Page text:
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Quick Change Fall Decorations

Some Ideas to Easily Switch Decorations From Fall to Halloween and Back Again!

Autumn is a truly stunning season, and Halloween is undoubtedly one of the most thrilling holidays of the year. But if you’re like most people, you don’t have time to decorate for both. Or it’s way too expensive to have a set of decorations for the fall season and the creepy holiday. Below are tips and tricks to get more bang for your decorating buck that will have you tricked out for both!

1. Incorporate Pumpkins

Pumpkins are a timeless decorative item for both fall and Halloween. You can carve, paint, or leave them in their natural state. Regardless, they’ll undoubtedly contribute a festive touch to your seasonal decorations.

Let your foam jack-o-lanterns pull double duty by turning their faces backward and displaying the uncarved side for September. When it hits October 1st, turn those carvings around to transform your fall display into Halloween instantly. Then, switch them back again for welcoming Thanksgiving decor.

2. Hang a Wreath

A wreath is a fantastic way to add a pop of color and personality to your front door. My favorite is the All Seasons Wreath with the Pumpkin Spice Bundle; the plates are easily switched from the Autumn Pumpkin to the iconic Halloween scenes of a full moon, quirky bats, and friendly ghosts. One wreath with multiple variations! And they lay flat and stack neatly for storage.

3. Use Autumn Hues and Patterns

Shades of orange, red, and yellow are perfect for fall. Spice it up with buffalo plaid or argyle. You can easily incorporate these colors and patterns into your home’s decor using throw pillows, blankets, and other accessories.

I like to use seasonal slipcovers for my throw pillows. That way, I don’t have a bunch of pillows I have to store. My throw pillows quickly go from summer to fall to Halloween in no time. Check out my previous post on how to make your own no-sew slipcovers quickly and inexpensively!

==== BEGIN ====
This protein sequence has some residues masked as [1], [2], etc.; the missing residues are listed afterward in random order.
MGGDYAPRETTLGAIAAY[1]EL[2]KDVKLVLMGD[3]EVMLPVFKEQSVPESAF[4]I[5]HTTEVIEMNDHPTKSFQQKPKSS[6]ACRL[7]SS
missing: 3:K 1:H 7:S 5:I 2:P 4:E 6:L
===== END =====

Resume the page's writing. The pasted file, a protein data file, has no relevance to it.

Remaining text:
4. Add Spooky Elements

Quickly change it up for Halloween by adding purple, green, and black accents like bows or artificial flowers. You can hang fake cobwebs, add creepy creatures peaking out from behind pillows or flower pots, or squeeze tombstones between your pumpkins and jack-o-lanterns. Small bunches of Spanish moss here and there will help add a touch of creepy elegance.

5. Illuminate Your Space:

Incorporating lights can make your decor even more inviting. Orange string lights work great for fall and Halloween; use Command Hooks to avoid damaging your siding, pillars, walls, or mantel. Wrap string lights with fall garland. Creep it up for Halloween by adding fake spiders, bats, or ghosts.

Outdoor battery-powered candles or fairy lights tucked around pumpkins or in lanterns create a soft glow, illuminating the outside of the pumpkins for fall decor. Move the lights to the inside of your jack-o-lanterns for Halloween. Or fill the lanterns halfway up with fake spiderwebs, rats, or eyeballs for a quick transition.

For a time-saving bonus, get battery-powered lights with a timer. That way, you won’t have to turn them on and off every night!

I was able to switch my decorations from Halloween to Fall in just 3 minutes! I used items that work for both seasons, so it was super easy to add some spooky touches and then remove them to transition back to a cozy fall theme. It’s incredible how a few simple changes can make such a big difference!

With these tips, you’re sure to create decorations that are both festive and welcoming for the entire fall season on a time and monetary budget. Happy decorating!